Daily Telegraph 15 May 2023
The pivotal moment came when Manchester City scored their first goal, prompting a section of Tottenham fans to turn their backs on the pitch and perform the Poznan celebration – typically associated with City fans mocking a team. This bizarre display infuriated manager Ange Postecoglou, who questioned the “fragile foundations” of the club.

After the game, Postecoglou expressed his disappointment with the fans’ focus on Arsenal‘s title hopes rather than Tottenham‘s own ambitions for Champions League qualification. He emphasised his desire to instil a winning mentality within the club and dismissed the notion of “bragging rights” as meaningless.

Burt argues that the fans’ celebration of defeat highlights an underlying inferiority complex and a lack of ambition within the club. He questions why Tottenham fans would prioritise hindering Arsenal‘s title aspirations over their own team’s success, emphasising that football is ultimately about winning, not petty rivalries.

The match itself was a muted affair, with Tottenham fans appearing subdued until City scored. Burt describes the atmosphere as surreal, with mixed emotions of laughter, anger, and absurdity surrounding the game. The City goal shifted the dynamic, but even Tottenham‘s subsequent chances to equalise could not mask the underlying sense of defeatism.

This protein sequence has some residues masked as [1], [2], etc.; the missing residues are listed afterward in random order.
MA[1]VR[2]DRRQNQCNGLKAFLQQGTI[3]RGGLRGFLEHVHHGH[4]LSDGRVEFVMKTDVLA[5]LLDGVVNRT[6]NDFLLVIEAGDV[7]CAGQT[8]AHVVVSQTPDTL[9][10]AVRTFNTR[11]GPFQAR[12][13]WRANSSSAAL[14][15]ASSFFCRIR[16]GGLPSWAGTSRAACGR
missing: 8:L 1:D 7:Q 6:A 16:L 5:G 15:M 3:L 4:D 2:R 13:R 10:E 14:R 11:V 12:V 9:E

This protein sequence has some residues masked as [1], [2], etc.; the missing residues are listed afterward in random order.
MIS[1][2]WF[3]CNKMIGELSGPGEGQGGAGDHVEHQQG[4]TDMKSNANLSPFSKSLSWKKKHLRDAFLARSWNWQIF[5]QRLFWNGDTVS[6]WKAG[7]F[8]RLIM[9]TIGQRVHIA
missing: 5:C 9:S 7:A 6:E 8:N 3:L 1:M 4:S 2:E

Burt concludes that the fans’ reaction to Haaland‘s penalty, where both sets of supporters chanted “Are you watching Arsenal?” and “When the Spurs go marching on,” further cemented Postecoglou‘s concerns about the club’s mentality. The manager rightly interpreted this as defeatism rather than defiance, suggesting a deeper issue within the club culture.

This match, according to Burt, serves as a stark reminder that Tottenham Hotspur needs to address its underlying issues and strive for a winning mentality if they hope to achieve any success in the future that isn’t just laughing at Arsenal while they screw themselves.